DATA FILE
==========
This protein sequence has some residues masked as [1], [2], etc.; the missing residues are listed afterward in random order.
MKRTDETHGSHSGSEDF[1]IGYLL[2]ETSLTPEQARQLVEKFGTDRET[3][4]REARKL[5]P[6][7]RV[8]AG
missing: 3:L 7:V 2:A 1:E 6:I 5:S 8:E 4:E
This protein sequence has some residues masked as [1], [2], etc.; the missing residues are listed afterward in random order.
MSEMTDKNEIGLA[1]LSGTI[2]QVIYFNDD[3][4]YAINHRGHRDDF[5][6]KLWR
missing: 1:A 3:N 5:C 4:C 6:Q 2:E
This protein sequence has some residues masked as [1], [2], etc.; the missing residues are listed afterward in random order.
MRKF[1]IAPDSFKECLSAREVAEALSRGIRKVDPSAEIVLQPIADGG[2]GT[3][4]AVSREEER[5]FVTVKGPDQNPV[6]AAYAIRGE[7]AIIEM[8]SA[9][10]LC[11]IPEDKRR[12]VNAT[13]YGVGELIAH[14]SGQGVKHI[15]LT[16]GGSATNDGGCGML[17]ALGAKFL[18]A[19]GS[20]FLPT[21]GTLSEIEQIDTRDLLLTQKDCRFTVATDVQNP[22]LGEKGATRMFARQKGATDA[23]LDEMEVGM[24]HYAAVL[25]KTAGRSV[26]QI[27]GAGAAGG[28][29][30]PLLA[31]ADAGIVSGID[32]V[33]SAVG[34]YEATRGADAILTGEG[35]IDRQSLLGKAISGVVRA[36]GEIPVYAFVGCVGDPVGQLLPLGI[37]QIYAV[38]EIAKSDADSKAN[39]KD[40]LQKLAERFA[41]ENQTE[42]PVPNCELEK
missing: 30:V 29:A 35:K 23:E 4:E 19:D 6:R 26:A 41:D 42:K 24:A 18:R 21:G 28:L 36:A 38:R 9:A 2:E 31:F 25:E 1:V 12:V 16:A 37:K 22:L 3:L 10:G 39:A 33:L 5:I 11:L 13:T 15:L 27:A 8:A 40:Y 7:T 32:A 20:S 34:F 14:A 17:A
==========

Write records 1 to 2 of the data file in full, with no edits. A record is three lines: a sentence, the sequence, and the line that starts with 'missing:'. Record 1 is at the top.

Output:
This protein sequence has some residues masked as [1], [2], etc.; the missing residues are listed afterward in random order.
MKRTDETHGSHSGSEDF[1]IGYLL[2]ETSLTPEQARQLVEKFGTDRET[3][4]REARKL[5]P[6][7]RV[8]AG
missing: 3:L 7:V 2:A 1:E 6:I 5:S 8:E 4:E
This protein sequence has some residues masked as [1], [2], etc.; the missing residues are listed afterward in random order.
MSEMTDKNEIGLA[1]LSGTI[2]QVIYFNDD[3][4]YAINHRGHRDDF[5][6]KLWR
missing: 1:A 3:N 5:C 4:C 6:Q 2:E